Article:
But the self-directed aspect of the account is one of the biggest advantages. You can open a self-directed 401(k) plan with a large investment broker, and have virtually unlimited investment options. Stocks, bonds, mutual funds, exchange traded funds, real estate investment trusts, options, commodities — you name it — you can hold it in a self-directed 401(k) plan.

It goes even farther than that. Self-directed 401(k)s are how wealthy people are able to invest their retirement money in unconventional investments, like private equity deals, real estate, and even small business ventures.

If you have a significant amount of self-employed income, this is an account you need to have. It may be the single best wealth-building investment plan available.

7. Regular investing account

This can be an individual or joint investment account. We're not concerned about tax-sheltered investing here – that's covered by some of the accounts above. This is more of a catch-all account where you can invest above and beyond the other account types.

You can use this account to invest anyway you like. For example, you can use it to invest in individual stocks, bonds, options, real estate investment trusts. It's completely up to you.

Once again, there are advantages to this type of investing. But the purpose may be for a medium-term goal, providing you with capital for a future purpose, without needing to liquidate your retirement savings early.

There's also something unique about this type of account. I've seen multimillionaires who still maintain the account, mainly to use it as play money!

What do I mean by play money?

Maybe you want to get into day trading, options, dabbling in cryptocurrencies, or even shorting stocks or options. A regular investment account is where you'll do this. It's play money because your long-term financial survival doesn't rest on this account. You're free to do whatever you want with it.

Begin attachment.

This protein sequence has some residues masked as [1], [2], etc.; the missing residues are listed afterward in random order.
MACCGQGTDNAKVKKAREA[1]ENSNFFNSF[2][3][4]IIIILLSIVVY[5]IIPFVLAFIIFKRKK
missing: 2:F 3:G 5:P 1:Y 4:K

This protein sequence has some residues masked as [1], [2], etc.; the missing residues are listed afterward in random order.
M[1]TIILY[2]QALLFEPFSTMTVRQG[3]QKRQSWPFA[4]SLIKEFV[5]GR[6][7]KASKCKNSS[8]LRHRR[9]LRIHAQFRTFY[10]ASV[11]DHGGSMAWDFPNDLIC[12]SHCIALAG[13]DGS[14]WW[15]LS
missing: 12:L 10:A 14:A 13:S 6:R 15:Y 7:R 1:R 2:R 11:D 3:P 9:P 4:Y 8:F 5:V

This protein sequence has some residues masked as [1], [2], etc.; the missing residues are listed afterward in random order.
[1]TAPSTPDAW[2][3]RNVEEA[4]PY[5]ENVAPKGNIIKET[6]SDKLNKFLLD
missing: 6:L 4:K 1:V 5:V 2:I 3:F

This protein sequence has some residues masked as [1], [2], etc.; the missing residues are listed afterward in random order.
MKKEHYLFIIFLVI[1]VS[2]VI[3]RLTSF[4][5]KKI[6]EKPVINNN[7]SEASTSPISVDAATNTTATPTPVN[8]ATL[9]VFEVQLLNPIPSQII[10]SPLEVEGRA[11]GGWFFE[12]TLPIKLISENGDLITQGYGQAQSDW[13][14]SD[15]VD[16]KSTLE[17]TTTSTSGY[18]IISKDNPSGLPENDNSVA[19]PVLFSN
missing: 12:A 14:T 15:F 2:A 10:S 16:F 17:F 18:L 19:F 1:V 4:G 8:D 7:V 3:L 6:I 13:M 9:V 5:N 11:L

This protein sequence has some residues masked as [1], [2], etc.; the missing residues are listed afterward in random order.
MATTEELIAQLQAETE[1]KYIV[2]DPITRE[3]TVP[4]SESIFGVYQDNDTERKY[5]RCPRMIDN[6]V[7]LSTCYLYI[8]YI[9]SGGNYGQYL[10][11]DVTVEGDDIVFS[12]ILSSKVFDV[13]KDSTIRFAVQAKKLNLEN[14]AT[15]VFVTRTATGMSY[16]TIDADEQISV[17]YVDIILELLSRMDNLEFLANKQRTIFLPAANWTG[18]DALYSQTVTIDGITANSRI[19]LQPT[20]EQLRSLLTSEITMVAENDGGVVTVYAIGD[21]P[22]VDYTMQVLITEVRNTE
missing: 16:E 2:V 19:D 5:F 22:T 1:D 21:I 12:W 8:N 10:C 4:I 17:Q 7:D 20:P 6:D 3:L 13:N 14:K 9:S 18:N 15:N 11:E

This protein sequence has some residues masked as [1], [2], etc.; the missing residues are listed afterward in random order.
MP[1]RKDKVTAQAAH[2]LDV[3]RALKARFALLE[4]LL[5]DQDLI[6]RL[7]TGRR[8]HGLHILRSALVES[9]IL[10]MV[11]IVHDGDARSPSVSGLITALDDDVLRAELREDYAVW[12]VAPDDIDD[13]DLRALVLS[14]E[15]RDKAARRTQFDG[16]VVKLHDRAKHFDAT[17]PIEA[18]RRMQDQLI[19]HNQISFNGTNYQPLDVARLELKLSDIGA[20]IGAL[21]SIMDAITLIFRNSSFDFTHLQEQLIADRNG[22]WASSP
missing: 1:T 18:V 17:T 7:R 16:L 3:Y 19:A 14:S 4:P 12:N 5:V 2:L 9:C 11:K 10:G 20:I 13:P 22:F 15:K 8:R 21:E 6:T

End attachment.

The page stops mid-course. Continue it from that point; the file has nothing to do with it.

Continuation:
The rest of your accounts are set up to provide predictable, long-term growth. But this is the account where you can "scratch an itch." That might be participating in a type of investing you find interesting, challenging, or stimulating. It might just be something you've heard about and want to try. This is the account to do it in.

This type of investing is more risky and hands-on than everything else we've discussed up to this point. And for that reason, it should be only a small percentage of your total investment portfolio. You're playing here, so if it doesn't work out your overall financial security won't be affected. That's another reason why I'm referring to it as play money.

The truth is, investing can (and should) be kind of boring. But this is the type of account where you can spice things up a bit and have some fun. And in the process, you may even learn a few things about investing you didn't before.

All these accounts are working toward your financial goal

This is the whole purpose for having seven types of accounts. Though each is different from the others, it serves an important purpose in the grand scheme of things, which is to help you achieve your financial goals.

For example, maybe you hope to retire at 45. Each of these individual account types should be set up in a way that will move you in that direction.

Even if you don't have all these accounts set up right now, don't sweat it. Investing is a work in progress, and you can add one account at a time. Get comfortable with one type, then move on to another. As you add new accounts, try to make it fun. Yes, investing can be boring, but watching your wealth grow is anything but.